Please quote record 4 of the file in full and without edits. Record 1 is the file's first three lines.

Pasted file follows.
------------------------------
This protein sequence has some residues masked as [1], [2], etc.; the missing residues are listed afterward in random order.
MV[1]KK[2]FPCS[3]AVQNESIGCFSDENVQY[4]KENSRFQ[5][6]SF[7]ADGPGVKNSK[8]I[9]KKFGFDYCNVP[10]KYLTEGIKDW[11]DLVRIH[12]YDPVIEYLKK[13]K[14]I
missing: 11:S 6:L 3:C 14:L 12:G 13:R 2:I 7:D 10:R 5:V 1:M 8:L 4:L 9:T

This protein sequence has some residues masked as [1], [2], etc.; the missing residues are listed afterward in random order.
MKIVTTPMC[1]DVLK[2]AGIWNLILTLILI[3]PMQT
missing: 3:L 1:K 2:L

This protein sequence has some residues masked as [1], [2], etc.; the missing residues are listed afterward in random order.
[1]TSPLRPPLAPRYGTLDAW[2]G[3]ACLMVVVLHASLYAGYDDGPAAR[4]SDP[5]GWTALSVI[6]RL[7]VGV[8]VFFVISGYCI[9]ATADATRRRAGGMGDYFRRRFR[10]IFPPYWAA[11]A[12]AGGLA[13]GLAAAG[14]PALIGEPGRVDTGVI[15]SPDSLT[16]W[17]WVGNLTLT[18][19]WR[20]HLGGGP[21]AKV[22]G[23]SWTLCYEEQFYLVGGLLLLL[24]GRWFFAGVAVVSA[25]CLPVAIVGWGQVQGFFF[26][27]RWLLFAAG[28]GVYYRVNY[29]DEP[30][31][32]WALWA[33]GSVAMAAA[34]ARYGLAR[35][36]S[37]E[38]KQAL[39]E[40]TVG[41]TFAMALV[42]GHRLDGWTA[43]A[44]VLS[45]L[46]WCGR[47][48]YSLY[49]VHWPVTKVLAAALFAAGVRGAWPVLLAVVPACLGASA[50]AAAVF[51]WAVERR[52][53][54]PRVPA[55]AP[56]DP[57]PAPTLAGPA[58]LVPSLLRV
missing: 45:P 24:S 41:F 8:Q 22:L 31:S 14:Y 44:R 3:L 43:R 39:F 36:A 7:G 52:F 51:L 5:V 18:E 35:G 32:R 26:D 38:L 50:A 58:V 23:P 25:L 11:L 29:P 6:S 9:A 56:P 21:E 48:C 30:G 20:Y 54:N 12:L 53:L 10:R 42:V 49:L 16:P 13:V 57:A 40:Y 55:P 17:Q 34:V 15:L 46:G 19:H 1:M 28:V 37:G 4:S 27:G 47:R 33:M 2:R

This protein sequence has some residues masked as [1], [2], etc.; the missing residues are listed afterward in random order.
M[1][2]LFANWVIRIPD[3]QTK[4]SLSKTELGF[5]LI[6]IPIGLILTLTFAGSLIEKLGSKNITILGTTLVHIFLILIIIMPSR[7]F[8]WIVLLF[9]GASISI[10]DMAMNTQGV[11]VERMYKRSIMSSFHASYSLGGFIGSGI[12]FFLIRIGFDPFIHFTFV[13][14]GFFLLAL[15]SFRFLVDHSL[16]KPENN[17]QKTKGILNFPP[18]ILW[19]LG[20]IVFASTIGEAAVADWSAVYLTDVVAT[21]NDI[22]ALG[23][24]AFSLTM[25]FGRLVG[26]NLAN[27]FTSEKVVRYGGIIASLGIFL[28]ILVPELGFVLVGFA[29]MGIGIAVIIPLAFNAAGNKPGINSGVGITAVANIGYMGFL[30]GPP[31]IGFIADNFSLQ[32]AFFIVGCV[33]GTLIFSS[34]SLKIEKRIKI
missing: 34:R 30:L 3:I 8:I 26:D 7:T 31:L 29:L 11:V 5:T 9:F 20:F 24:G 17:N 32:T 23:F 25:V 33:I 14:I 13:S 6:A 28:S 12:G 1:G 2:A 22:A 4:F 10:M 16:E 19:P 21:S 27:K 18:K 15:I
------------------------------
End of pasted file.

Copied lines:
This protein sequence has some residues masked as [1], [2], etc.; the missing residues are listed afterward in random order.
M[1][2]LFANWVIRIPD[3]QTK[4]SLSKTELGF[5]LI[6]IPIGLILTLTFAGSLIEKLGSKNITILGTTLVHIFLILIIIMPSR[7]F[8]WIVLLF[9]GASISI[10]DMAMNTQGV[11]VERMYKRSIMSSFHASYSLGGFIGSGI[12]FFLIRIGFDPFIHFTFV[13][14]GFFLLAL[15]SFRFLVDHSL[16]KPENN[17]QKTKGILNFPP[18]ILW[19]LG[20]IVFASTIGEAAVADWSAVYLTDVVAT[21]NDI[22]ALG[23][24]AFSLTM[25]FGRLVG[26]NLAN[27]FTSEKVVRYGGIIASLGIFL[28]ILVPELGFVLVGFA[29]MGIGIAVIIPLAFNAAGNKPGINSGVGITAVANIGYMGFL[30]GPP[31]IGFIADNFSLQ[32]AFFIVGCV[33]GTLIFSS[34]SLKIEKRIKI
missing: 34:R 30:L 3:I 8:I 26:D 7:T 31:L 29:L 11:V 5:T 9:F 20:F 24:G 17:N 32:T 23:F 25:V 33:I 14:I 13:S 6:A 28:S 12:G 1:G 2:A 22:A 4:F 10:M 16:E 19:P 21:S 27:K 18:K 15:I